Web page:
If you attend a party at his home your drink is served in a crystal glass and the buffet is set up on silver trays. The French doors to the patio stay open at all times, no matter the time of year, and somehow this just works for Clark!
At our most recent cocktail hour Clark served his favorite summer drink, the Branchwater Toddy. This drink is very similar to a whiskey sour, with Clark’s twist! To make this drink you will mix equal parts bourbon (Clark prefers Old Taylor) and margarita mix (Jose Cuervo mix is preferred) over crushed ice and muddled mint.
Of course our drinks were served with fresh mint that Clark grew himself. I must admit I was a bit skeptical of the combination, but I must tell you it was absolutely delicious, very refreshing and not too heavy. I will agree with Clarky, it is just perfect for a hot summer evening in the south. Only Clark would also serve up “Hungarian delights” made by his good friend and pastry chef Szilvi. (They were served on a silver tray of course!)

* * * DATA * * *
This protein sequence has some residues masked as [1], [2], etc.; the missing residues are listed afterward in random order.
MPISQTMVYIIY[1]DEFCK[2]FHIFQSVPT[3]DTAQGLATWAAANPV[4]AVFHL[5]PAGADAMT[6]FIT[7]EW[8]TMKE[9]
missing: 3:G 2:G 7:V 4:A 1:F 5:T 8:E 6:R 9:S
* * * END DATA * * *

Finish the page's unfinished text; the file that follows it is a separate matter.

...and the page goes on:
Our little downtown cocktail hour is just another example of the sense of community that you experience when you live in a small town like ours. I so look forward to spending that time with friends every Monday! We hope you’ll give the Branchwater Toddy a try and tell us what you think!
Shop our Entertaining category to add a little southern charm to your next get-together.
The Southern Merc Girls were thrilled to be able to shoot a cooking video with our good friends, Kat and Jordan, over at Clayton Family Kitchen! It was our first experience with filming something like this (just in case you couldn't tell) so we were a little nervous about watching the finished product! A huge shout out to Chase and Jordan at Southern Blue for creating this video we can share with you. We are proud to say that we think it turned out fabulous! (Must be all those years of high school plays and drama class with the fabulous Wendy McFarland!) In this video we will be showing you how to make our famous peach beehives! Don't forget, you can join our recipe club and have access to print the beehive recipe as well as many others! We hope you like what you see, we sure had a lot of fun doing it! Please share with us on the blog how your beehives turn out at home!